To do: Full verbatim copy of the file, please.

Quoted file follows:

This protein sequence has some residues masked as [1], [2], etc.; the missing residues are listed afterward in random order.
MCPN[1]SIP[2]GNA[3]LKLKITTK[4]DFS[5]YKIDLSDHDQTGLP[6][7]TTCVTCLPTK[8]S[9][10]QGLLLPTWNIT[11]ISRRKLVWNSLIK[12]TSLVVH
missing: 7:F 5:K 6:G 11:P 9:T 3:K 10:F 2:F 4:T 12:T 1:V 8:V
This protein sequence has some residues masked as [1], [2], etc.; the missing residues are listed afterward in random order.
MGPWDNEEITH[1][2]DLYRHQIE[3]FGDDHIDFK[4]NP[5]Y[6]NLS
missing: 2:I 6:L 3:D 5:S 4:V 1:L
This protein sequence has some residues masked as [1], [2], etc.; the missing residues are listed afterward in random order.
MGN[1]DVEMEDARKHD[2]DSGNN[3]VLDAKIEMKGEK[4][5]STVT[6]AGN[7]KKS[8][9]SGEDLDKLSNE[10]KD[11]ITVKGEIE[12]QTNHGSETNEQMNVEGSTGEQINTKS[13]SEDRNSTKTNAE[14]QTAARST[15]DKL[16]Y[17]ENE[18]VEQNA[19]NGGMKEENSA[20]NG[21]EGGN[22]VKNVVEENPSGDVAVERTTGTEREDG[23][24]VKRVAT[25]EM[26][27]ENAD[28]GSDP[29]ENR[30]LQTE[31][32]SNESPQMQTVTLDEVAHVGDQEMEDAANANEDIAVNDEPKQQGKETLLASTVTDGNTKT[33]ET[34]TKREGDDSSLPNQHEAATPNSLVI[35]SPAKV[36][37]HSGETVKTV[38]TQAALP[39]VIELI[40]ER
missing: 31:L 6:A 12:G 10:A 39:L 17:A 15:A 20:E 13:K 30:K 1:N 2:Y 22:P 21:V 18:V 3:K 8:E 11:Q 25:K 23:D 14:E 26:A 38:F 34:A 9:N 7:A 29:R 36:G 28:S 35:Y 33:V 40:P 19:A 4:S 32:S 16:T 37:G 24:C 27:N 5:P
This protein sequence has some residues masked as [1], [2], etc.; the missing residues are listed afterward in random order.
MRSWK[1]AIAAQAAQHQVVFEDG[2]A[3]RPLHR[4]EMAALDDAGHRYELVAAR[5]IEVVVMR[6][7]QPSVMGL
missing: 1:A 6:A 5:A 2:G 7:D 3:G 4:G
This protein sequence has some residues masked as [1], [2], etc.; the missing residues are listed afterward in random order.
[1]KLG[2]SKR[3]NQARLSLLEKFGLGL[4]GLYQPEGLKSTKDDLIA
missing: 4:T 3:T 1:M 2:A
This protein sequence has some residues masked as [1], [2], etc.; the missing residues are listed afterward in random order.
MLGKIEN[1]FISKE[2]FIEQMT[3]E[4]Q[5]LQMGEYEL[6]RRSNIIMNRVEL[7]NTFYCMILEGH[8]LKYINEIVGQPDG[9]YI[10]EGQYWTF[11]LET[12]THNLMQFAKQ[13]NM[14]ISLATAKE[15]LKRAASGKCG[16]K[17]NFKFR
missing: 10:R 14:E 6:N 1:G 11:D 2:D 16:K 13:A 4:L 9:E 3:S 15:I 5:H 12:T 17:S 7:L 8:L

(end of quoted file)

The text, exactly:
This protein sequence has some residues masked as [1], [2], etc.; the missing residues are listed afterward in random order.
MCPN[1]SIP[2]GNA[3]LKLKITTK[4]DFS[5]YKIDLSDHDQTGLP[6][7]TTCVTCLPTK[8]S[9][10]QGLLLPTWNIT[11]ISRRKLVWNSLIK[12]TSLVVH
missing: 7:F 5:K 6:G 11:P 9:T 3:K 10:F 2:F 4:T 12:T 1:V 8:V
This protein sequence has some residues masked as [1], [2], etc.; the missing residues are listed afterward in random order.
MGPWDNEEITH[1][2]DLYRHQIE[3]FGDDHIDFK[4]NP[5]Y[6]NLS
missing: 2:I 6:L 3:D 5:S 4:V 1:L
This protein sequence has some residues masked as [1], [2], etc.; the missing residues are listed afterward in random order.
MGN[1]DVEMEDARKHD[2]DSGNN[3]VLDAKIEMKGEK[4][5]STVT[6]AGN[7]KKS[8][9]SGEDLDKLSNE[10]KD[11]ITVKGEIE[12]QTNHGSETNEQMNVEGSTGEQINTKS[13]SEDRNSTKTNAE[14]QTAARST[15]DKL[16]Y[17]ENE[18]VEQNA[19]NGGMKEENSA[20]NG[21]EGGN[22]VKNVVEENPSGDVAVERTTGTEREDG[23][24]VKRVAT[25]EM[26][27]ENAD[28]GSDP[29]ENR[30]LQTE[31][32]SNESPQMQTVTLDEVAHVGDQEMEDAANANEDIAVNDEPKQQGKETLLASTVTDGNTKT[33]ET[34]TKREGDDSSLPNQHEAATPNSLVI[35]SPAKV[36][37]HSGETVKTV[38]TQAALP[39]VIELI[40]ER
missing: 31:L 6:A 12:G 10:A 39:L 17:A 15:A 20:E 13:K 30:K 1:N 2:Y 22:P 21:V 18:V 3:K 8:E 11:Q 25:K 23:D 14:E 26:A 38:F 34:A 9:N 7:A 29:R 36:G 28:S 35:Y 33:V 40:P 19:A 4:S 32:S 16:T 37:G 24:C 27:N 5:P
This protein sequence has some residues masked as [1], [2], etc.; the missing residues are listed afterward in random order.
MRSWK[1]AIAAQAAQHQVVFEDG[2]A[3]RPLHR[4]EMAALDDAGHRYELVAAR[5]IEVVVMR[6][7]QPSVMGL
missing: 1:A 6:A 5:A 2:G 7:D 3:G 4:G
This protein sequence has some residues masked as [1], [2], etc.; the missing residues are listed afterward in random order.
[1]KLG[2]SKR[3]NQARLSLLEKFGLGL[4]GLYQPEGLKSTKDDLIA
missing: 4:T 3:T 1:M 2:A
This protein sequence has some residues masked as [1], [2], etc.; the missing residues are listed afterward in random order.
MLGKIEN[1]FISKE[2]FIEQMT[3]E[4]Q[5]LQMGEYEL[6]RRSNIIMNRVEL[7]NTFYCMILEGH[8]LKYINEIVGQPDG[9]YI[10]EGQYWTF[11]LET[12]THNLMQFAKQ[13]NM[14]ISLATAKE[15]LKRAASGKCG[16]K[17]NFKFR
missing: 10:R 14:E 6:N 1:G 11:D 2:D 16:K 13:A 4:L 9:E 3:S 15:I 5:H 12:T 17:S 7:L 8:L